2007-08-20

    If evolution is an accurate statement of our biology, then disease must be tightly associated with its patterns. We considered selection for more optimal capacity for energy transfer as the most general pattern of evolution. From this, we propose that the etiology of complex disease is linked tightly to the evolutionary transition to cellular complexity that was afforded by the steep thermodynamic gradient of an oxygen atmosphere. In accord with this thesis, clinical studies reveal a strong statistical link between low aerobic capacity and all-cause mortality. In addition, large-scale unbiased network analyses demonstrate the pivotal role of oxygen metabolism in cellular function. The demonstration that multiple disease risks segregated during two-way artificial selection for low and high aerobic capacity in rats provides a remote test of these possible connections between evolution, oxygen metabolism, and complex disease. Even more broadly, an atmosphere with oxygen may be uniquely essential for development of complex life anywhere because oxygen is stable as a diatomic gas, is easily transported, and has a high electronegativity for participation in energy transfer via redox reactions. PMID:17473218

  12. Oxidorhenium(V) Complexes with Tetradentate Iminophenolate Ligands: Influence of Ligand Flexibility on the Coordination Motif and Oxygen-Atom-Transfer Activity.

    PubMed

    Zwettler, Niklas; Schachner, Jörg A; Belaj, Ferdinand; Mösch-Zanetti, Nadia C

    2016-06-20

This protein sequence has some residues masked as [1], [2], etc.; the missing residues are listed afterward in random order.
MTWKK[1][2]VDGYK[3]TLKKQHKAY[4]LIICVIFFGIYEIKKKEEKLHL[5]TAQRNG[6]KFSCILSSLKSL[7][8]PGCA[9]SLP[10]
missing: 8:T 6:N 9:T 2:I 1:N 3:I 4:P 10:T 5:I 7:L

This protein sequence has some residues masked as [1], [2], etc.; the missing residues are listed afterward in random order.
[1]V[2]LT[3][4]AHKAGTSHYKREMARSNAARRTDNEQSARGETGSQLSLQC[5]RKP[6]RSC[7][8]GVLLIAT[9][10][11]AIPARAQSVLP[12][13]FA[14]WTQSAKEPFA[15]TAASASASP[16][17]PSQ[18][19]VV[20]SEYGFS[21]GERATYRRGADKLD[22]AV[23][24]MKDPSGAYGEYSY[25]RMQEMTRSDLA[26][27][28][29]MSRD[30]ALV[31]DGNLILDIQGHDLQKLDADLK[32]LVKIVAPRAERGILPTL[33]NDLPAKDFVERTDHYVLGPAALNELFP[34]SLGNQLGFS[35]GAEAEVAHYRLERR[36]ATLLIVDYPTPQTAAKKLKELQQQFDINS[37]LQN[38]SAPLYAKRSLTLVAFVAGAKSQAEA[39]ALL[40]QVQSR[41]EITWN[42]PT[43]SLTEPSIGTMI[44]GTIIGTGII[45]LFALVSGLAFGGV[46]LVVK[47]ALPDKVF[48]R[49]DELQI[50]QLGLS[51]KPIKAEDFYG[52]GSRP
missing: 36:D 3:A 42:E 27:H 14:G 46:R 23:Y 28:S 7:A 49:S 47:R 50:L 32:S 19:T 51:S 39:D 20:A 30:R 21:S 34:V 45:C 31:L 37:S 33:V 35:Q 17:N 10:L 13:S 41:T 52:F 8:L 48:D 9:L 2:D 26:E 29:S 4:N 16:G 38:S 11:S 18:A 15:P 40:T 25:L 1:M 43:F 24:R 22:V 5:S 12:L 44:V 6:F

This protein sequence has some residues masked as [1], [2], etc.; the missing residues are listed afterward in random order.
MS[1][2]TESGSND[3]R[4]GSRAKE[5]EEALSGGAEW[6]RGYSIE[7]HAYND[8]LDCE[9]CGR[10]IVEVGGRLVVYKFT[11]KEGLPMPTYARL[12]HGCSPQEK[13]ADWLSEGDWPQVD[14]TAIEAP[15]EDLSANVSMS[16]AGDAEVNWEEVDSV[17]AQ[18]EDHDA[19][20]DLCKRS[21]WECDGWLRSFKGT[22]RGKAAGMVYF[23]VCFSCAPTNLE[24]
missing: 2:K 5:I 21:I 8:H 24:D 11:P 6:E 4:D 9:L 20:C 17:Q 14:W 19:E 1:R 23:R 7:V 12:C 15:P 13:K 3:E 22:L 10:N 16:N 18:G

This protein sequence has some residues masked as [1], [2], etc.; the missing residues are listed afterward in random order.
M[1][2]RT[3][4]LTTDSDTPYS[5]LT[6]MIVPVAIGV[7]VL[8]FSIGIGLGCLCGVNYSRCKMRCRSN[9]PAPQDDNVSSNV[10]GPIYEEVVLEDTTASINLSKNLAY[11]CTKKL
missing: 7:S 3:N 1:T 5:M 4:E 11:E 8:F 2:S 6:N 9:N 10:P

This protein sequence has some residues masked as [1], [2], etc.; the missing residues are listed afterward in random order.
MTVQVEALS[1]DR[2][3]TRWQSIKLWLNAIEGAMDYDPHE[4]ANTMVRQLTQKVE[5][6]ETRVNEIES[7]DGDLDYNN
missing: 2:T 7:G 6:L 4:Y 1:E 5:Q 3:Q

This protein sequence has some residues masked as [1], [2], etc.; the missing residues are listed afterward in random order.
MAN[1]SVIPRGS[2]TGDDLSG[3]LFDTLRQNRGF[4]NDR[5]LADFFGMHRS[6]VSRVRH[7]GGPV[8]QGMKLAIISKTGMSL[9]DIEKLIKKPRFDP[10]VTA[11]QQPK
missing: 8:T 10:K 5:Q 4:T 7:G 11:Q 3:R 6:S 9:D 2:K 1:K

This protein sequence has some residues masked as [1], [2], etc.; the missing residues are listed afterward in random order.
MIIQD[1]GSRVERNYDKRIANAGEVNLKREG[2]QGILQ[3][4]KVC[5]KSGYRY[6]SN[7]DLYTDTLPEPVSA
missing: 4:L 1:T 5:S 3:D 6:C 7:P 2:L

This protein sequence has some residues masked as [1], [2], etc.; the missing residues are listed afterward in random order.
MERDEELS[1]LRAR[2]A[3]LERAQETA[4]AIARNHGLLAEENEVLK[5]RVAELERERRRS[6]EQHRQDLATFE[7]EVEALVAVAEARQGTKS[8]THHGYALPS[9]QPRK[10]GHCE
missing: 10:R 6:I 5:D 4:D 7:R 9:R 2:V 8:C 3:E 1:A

The synthesis of oxidorhenium(V) complexes 1-3 coordinated by tetradentate iminophenolate ligands H2L1-H2L3 bearing backbones of different rigidity (alkyl, cycloalkyl, and phenyl bridges) allows for the formation of distinct geometric isomers, including a symmetric trans-oxidochlorido coordination motif in complex 3. The complex employing a cycloalkyl-bridged ligand (2) of intermediate rigidity exhibits an interesting solvent- and temperature-dependent equilibrium between a symmetric (trans) isomer and an asymmetric (cis) isomer in solution. The occurrence of a symmetric isomer for 2 and 3 is confirmed by single-crystal X-ray diffraction analysis. Chlorido abstraction from 2 with AgOTf yields the corresponding cationic complex 2a, which does not exhibit an isomeric equilibrium in solution but adopts the isomeric form predominant for 2 in a given solvent. All complexes were, furthermore, employed in three benchmark oxygen-atom-transfer (OAT) reactions, namely, the reduction of perchlorate, the epoxidation of cyclooctene, and OAT from dimethyl sulfoxide (DMSO) to triphenylphosphane (PPh3), to assess the influence of the isomeric structure on the reactivity in these reactions. In perchlorate reduction, a clear structural influence was observed, where the trans arrangement in 3 led to the complete absence of activity. In the epoxidation reaction, all complexes led to comparable epoxide yields, albeit higher catalytic activity but lower overall stability of the catalysts with a trans arrangement was observed. In OAT from DMSO to PPh3, also a clear structural dependence was observed, where the trans complex 3 led to full phosphane conversion with an excess of oxidant, while the cis compound 1 was completely inactive. PMID:27251591